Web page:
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Two Computations To Fund Social Security




We use a general equilibrium model to study the impact of fully funding social security on the distribution of consumption across cohorts and over time. In an initial stationary equilibrium with an unfunded social security system, the capital/output ratio, debt/output ratio, and rate of return to capital are 3.2, 0.6, and 6.8%, respectively. In our first experiment, we suddenly terminate social security payments but compensate entitled generations by a massive one-time increase in government debt. Eventually, the aggregate physical capital stock rises by 40%, the return on capital falls to 4.4%, and the labor income tax rate falls from 33.9 to 14%. We estimate the size of the entitlement debt to be 2.7 times real GDP, which is paid off by levying a 38% labor income tax rate during the first 40 years of the transition. In our second experiment, we leave social security benefits untouched but force the government temporarily to increase the tax on labor income so as gradually to accumulate private physical capital, from the proceeds of which it eventually finances social security payments. This particular government-run funding scheme delivers larger efficiency gains (in both the exogenous and endogenous price cases) than privatization, an outcome stemming from the scheme's public provision of insurance both against life-span risk and labor income volatility.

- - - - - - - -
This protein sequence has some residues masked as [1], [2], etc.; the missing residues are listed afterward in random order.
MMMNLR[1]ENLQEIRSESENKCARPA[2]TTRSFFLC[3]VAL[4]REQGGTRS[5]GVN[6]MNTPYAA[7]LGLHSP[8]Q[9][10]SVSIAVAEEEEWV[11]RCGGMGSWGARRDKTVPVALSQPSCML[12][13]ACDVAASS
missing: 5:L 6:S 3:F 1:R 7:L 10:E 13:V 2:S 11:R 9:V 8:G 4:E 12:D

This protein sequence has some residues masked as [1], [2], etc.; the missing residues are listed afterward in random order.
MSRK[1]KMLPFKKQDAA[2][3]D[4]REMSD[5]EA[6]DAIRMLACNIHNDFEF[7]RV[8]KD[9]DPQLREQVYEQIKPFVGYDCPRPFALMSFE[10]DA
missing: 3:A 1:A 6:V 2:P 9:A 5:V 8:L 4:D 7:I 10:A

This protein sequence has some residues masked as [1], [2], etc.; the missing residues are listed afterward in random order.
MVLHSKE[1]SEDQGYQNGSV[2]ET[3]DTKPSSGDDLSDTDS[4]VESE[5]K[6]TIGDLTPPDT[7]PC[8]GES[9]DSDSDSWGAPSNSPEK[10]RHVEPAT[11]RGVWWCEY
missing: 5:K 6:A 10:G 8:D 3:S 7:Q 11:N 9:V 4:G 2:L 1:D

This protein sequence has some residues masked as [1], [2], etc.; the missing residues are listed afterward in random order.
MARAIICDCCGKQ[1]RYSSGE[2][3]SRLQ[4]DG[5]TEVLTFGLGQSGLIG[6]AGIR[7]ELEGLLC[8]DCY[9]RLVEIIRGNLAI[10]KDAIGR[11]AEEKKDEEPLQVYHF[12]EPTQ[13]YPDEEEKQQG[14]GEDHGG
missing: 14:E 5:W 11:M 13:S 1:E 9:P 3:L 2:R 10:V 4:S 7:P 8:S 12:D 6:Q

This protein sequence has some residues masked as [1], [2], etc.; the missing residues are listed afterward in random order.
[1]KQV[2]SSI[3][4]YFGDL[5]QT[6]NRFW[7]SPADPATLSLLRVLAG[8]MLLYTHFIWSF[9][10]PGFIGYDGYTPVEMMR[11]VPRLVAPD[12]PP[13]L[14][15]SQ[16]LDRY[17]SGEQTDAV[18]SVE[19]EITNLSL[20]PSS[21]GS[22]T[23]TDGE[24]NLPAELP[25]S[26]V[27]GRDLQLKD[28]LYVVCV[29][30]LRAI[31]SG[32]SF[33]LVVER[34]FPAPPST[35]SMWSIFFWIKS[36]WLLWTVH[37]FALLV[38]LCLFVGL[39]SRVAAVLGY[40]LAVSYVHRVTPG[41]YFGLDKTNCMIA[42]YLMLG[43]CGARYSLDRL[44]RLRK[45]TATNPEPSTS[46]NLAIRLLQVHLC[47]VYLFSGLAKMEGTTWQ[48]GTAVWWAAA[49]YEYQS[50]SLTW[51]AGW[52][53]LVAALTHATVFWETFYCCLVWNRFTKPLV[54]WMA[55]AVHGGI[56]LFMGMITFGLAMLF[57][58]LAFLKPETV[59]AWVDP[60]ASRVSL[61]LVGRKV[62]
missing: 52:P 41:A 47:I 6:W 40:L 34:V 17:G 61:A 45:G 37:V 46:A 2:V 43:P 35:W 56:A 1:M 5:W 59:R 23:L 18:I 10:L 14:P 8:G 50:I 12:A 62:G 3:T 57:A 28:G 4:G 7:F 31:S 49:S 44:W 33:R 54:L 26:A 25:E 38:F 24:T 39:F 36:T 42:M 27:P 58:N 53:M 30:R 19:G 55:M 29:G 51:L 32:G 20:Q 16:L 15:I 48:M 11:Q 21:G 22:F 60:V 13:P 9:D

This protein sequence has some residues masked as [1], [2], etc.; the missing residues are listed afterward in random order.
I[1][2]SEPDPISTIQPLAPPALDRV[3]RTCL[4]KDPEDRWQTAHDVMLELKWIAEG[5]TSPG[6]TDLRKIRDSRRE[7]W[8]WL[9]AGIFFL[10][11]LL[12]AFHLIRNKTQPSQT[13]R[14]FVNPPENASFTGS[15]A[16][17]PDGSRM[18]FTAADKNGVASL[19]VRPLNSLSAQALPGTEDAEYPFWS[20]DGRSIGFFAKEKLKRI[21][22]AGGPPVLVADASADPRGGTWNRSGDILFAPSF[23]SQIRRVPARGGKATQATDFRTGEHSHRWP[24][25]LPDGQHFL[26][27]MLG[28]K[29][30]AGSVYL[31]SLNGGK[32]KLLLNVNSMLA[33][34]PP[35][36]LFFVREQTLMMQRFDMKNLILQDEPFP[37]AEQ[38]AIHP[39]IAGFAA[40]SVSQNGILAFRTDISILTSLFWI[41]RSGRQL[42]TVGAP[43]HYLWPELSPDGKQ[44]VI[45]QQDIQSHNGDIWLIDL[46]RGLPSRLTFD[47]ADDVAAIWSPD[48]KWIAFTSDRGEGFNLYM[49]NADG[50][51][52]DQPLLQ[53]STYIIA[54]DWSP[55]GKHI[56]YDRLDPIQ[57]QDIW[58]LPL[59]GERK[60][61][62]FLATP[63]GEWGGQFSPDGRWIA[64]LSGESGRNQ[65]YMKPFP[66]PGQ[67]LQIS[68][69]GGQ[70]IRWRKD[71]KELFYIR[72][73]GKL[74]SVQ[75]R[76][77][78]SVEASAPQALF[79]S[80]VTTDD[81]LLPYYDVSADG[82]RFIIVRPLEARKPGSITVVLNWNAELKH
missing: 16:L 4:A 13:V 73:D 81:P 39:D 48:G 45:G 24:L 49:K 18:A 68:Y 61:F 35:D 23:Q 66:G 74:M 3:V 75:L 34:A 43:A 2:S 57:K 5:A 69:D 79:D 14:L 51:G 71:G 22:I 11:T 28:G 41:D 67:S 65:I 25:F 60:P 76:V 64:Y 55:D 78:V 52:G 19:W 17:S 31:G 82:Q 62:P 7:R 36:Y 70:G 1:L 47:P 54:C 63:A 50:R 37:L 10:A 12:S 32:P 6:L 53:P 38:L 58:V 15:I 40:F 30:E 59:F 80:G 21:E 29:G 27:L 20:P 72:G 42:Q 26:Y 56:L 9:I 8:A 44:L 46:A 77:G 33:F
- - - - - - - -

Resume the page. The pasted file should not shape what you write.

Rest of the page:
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  • Huang, He & İmrohorogˇlu, Selahattin & Sargent, Thomas J., 1997. "Two Computations To Fund Social Security," Macroeconomic Dynamics, Cambridge University Press, vol. 1(1), pages 7-44, January.
  • Handle: RePEc:cup:macdyn:v:1:y:1997:i:01:p:7-44_00

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